by Clark Driftmier
This past week we attended the Natural Products Expo East, held each Fall in Baltimore. Amid the crab cakes, the shimmering waters of the Baltimore Inner Harbor and the Tall Ships, Expo East provided ample evidence of the growth and dynamism of natural, organic and clean-label products. A compressed blog post cannot do justice to this burgeoning show and its 1,500 exhibitors and 30,000 attendees, but below are 13 trends and observations about Expo East and some of its key trends and products.
1. The “Snackification” of Expo
· More than ever, new products at Expo mean new snacks. The explosion of natural, organic and clean-label snacks extends to every type of ingredient and formula, packed in a wide range of convenient snackable formats. These introductions mirror the increasing snacking in the American diet as well as the ongoing evolution toward multi-occasion food consumption each day in a variety of forms and flavors.
2. Rising Ingredients – Chickpeas; Nuts; Quinoa
· Chickpea-based products were everywhere at Expo in a myriad of permutations. There were also multiple brands made with nuts combined with various blends, spices, flavors and coatings. Quinoa is also exploding in popularity, driven by its healthful properties and protein, but also by the significant increase in supply from North America farms, expanding supply beyond quinoa’s traditional home in South America.
3. Bringing Up Baby
· Millennials have moved into both prime parenting years as well as prime business & entrepreneurial years. This confluence of family and professional growth is leading to a spike in new and innovative baby and toddler products, from foods to clothing to diapers to baby-centric supplements to personal care products.
4. ‘Til the Cows Come Home
· Organic and non-hormone dairy continues to expand, not only with established leaders such as Organic Valley and Stonyfield Farm, but also with a new herd of small-scale start-up dairy brands. These smaller artisan or “craft” brands have introduced new products in all of the major dairy categories such as milk, yogurt, cheese and frozen desserts. Many of these brands focus on “grass fed” as a key product attribute and differentiator.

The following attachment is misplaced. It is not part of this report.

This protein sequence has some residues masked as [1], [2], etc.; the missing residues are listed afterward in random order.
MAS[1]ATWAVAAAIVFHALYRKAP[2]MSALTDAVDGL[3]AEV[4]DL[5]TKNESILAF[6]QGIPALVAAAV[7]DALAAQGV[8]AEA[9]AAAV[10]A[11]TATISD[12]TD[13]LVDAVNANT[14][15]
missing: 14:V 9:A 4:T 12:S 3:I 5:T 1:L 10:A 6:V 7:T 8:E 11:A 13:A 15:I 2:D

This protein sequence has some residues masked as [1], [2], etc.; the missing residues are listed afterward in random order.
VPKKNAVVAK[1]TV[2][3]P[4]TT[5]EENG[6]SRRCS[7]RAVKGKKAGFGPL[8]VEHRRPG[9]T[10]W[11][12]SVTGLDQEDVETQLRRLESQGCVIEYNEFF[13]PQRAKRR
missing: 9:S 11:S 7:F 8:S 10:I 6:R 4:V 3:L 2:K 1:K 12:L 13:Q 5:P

5. New Proteins on the Block
· The continued consumer interest in proteins in all forms has helped to spur new forms of proteins, including mushroom-based proteins, new sources of plant-based proteins and derivative items such as protein powders made from bone broth.
6. Protein Product Transformations – From Powders to Drinks & Drinks to Powders
· Speaking of protein, several protein powder brands have extended their products into shelf-stable drinks, while at the same time other protein drink brands have expanded into powders. Protein is expanding from here to there, from there to here, and everywhere in between.
7. Charcoal Makes its Mark
· Natural-style charcoal products are expanding in well-known formats (e.g. briquets for barbecue), in newer ways such as for purifiers for personal water systems to filter out contaminants and toxins, and in really new ways including as an ingredient in toothpaste.
8. Chunks of Pink Rock
· Himalayan Pink Salt is now found throughout the store (and on the Expo show floor), including as an ingredient in foods, as a branded retail product in the spice aisle, as a personal care product in the supplements section and as a bulk product sold by commodity suppliers.
9. New Products for New Personal Appearance Trends
· The popularity of tattoos has created a new specialty market in skin care items specifically for tattooed skin, while the popularity of beards and hirsute fashion has led to growth in beard and facial hair care products such as shampoos, conditioners, gels and creams.
10. Keeping it Young
· The strong desire to maintain youth and vitality continues to fuel new product introductions. We noticed 4 sub-sets of “stay young” products: 1) Brain health products to retain & improve memory & brain function; 2) Joint health products to aid mobility and reduce the effects of inflammation; 3) Skin health products to retain skin suppleness and clarity; and 4) “Calming” type products to reduce stress, improve sleep and improve mental well-being.
11. Regenerative Products – For Me; For the Earth.
· “Regenerative” is a growing term for natural products, both for the Self (“helping me regenerate my health, vitality, diet, alertness, nutrition”), also for the Earth (“I want to support products that nurture the earth and replenish resources”).
12. “Quiet” Branding – Names, Imagery, Colors, etc that are Simple, Personal, Minimal
· Amid the “loud & proud” branding of many natural products, which shout the benefits and reasons to buy, other products have intentionally developed quiet themes, simple names, muted colors, minimal graphics and a sensibility of quietly talking - not shouting - to consumers. Sometimes a quiet truth speaks louder than a bullhorn.
13. A bundle of Reusable Grocery Bags.
· The passage of “no disposable bag” laws in hundreds of municipalities, along with the desire of consumers to end the dumping of used bags into the environment, has helped to create a growing category of reusable shopping bags, which stores buy for their customers and which consumers purchase directly. There is also a growing promotional market for branded logo bags, which brands buy to hand out at sampling events, 10K and marathon races, music concerts and such. We are all converting from “disposable bag” people to “sturdy reusable bag” people.